Visited on 14 & 15 February 2015 because once around this crater was not enough (actually, I’d forgotten to charge my camera battery)
This was my Volcanic Valentine 🙂 and a special one it was too. It was quite the happening spot on Valentine’s afternoon. Couples strolling and picncing everywhere.
Stonefields Archaeological Reserve is just left of centre and Kartsport Mt Wellington in upper right (Thanks Google Maps)
Mt Wellington was quite the spewer, it’s lava basically filling the valley of the present day Ellerslie-Panmure Highway. It stretches from a little tongue in Glen Innes across to the Great South Road at Penrose, turns Southish and reaches slightly into the Manukau Harbour.
Approaching Mt Wellington from the aptly named Mountain Road. These pine trees were planted after 1967 when quarrying of the Southern slope was stopped.
Maungarei, Maori for ‘the watchful mountain’ is co-named in English as Mt Wellington after the Duke of Wellington.
Entering the domain. Almost past the point of no return. One-way traffic only -Phew!! As it gets pretty narrow in places.
Both times I drove to the car park, found a shady tree to lunch under then ascended the stairs behind the car park.
Finally got my hands on some liquid gold and what better place to taste for myself what all the LRC chocolate milk hype is about? In the background: Purchas Hill and the new Stonefields subdivision created in the hole left by what was Auckland’s biggest quarry.
Upon cresting the hill the relative peace was broken by the zooming of go carts from nearby Kartsport Mt Wellington driving home the point that we are in NZ’s largest City and not some isolated little spot in the country. From the crater rim I could also see aeroplanes regularly taking off and typically heavy Auckland traffic rumbling through well worn arteries.
Male yellowhammer hopping along the crater rim track
Maungarei is pretty barren in terms of tree coverage so I didn’t expect to see any birds of note but I did manage to spy a yellowhammer and further on a hawk circling in the air currents rising from the crater.
Looking to the North-West across the crater from the South-East
Panmure Basin as viewed from the Southern side of Maungarei’s cone. I thought this would be my next volcano to visit but ended up going to Purchas Hill first.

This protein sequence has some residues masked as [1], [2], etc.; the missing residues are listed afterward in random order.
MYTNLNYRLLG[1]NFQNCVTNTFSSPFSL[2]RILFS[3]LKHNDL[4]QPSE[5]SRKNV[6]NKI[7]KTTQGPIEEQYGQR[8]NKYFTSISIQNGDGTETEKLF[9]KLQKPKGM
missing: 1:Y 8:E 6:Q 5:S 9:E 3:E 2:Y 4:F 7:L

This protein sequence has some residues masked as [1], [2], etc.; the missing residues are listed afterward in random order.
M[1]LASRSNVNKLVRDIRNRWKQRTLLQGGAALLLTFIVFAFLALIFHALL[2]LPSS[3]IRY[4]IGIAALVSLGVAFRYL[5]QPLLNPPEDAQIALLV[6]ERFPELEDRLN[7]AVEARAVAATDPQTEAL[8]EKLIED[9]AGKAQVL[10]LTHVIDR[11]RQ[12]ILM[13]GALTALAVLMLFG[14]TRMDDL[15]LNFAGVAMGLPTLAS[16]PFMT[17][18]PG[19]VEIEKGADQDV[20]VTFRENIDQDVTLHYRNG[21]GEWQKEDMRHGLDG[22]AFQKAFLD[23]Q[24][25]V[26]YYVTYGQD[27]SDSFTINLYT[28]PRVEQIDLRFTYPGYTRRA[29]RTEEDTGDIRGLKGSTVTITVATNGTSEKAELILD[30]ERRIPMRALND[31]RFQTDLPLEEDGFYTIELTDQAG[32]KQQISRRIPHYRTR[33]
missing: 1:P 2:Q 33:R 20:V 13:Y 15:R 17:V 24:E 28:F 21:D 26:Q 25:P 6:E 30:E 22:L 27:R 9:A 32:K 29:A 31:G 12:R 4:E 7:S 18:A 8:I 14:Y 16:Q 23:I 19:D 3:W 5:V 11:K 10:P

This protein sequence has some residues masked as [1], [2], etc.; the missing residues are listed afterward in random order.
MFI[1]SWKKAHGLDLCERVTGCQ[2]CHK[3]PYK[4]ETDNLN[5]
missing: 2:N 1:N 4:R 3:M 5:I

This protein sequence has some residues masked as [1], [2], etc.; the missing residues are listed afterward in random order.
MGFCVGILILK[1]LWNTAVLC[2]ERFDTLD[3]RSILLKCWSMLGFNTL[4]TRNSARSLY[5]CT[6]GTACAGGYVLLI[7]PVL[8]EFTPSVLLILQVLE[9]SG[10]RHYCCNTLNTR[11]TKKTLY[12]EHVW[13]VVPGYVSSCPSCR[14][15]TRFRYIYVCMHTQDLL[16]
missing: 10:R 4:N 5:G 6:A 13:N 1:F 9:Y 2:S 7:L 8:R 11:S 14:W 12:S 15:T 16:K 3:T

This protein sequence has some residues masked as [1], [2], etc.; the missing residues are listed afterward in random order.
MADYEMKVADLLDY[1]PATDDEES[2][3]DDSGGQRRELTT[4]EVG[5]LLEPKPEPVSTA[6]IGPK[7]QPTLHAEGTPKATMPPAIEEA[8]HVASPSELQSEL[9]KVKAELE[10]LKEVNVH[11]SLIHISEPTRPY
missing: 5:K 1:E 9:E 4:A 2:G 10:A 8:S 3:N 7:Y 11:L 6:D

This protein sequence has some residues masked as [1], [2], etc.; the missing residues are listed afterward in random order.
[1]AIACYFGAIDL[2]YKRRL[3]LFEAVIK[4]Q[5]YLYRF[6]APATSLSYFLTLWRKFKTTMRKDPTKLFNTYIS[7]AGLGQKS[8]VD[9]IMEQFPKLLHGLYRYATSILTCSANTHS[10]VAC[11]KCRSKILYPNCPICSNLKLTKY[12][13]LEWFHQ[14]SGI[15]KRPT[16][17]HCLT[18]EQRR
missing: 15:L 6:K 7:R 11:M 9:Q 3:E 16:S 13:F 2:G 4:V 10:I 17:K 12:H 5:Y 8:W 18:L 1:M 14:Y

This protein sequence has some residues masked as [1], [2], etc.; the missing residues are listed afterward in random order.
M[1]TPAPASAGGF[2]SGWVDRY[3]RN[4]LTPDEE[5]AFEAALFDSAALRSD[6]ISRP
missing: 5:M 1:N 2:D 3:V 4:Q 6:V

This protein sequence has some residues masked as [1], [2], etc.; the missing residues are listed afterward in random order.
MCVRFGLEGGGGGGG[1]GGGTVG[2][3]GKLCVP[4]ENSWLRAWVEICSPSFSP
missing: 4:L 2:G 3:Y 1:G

Once you reach the top of the stairs it’s a fairly leisurely stroll mostly downhill back to the car park. The South side of the crater is the highest point so naturally there’s a trig point and there’s also a significant landmark location guide which is worth stopping at if you’d like to get your bearings.
The reservoir (flat rectangle) installed in the Northern crater
Looking to the South-East. Note the same tree as in picture #6 of this post
Looking West from the lowest point on the crater rim it’s juxtaposition central! Industrial, grasslands, rock face, wetlands, residential, volcano slope and Stonefields Archaeological Reserve (the raised, brown, triangular patch on the left) all mashed together.
A mysterious hole
Cow-pat bombs fused together
Is it just me or does this ash layer look like the Puma logo?
The rabbit track I followed down from the “gorilla head” viewed from the reservoir
The crater floor as viewed from the reservoir
Starling on a row of basalt boulders on the drive out of the domain
Maungarei viewed from College Road/Purchas Hill
I recommend this walk for… well, I just recommend this. It’s a surprisingly stunning walk and pretty easy-going. I feel my photos don’t really do it justice so I encourage you to put this one on your list and go experience it for yourself! Pack a cool drink though as I found it rather scorching even on an overcast day.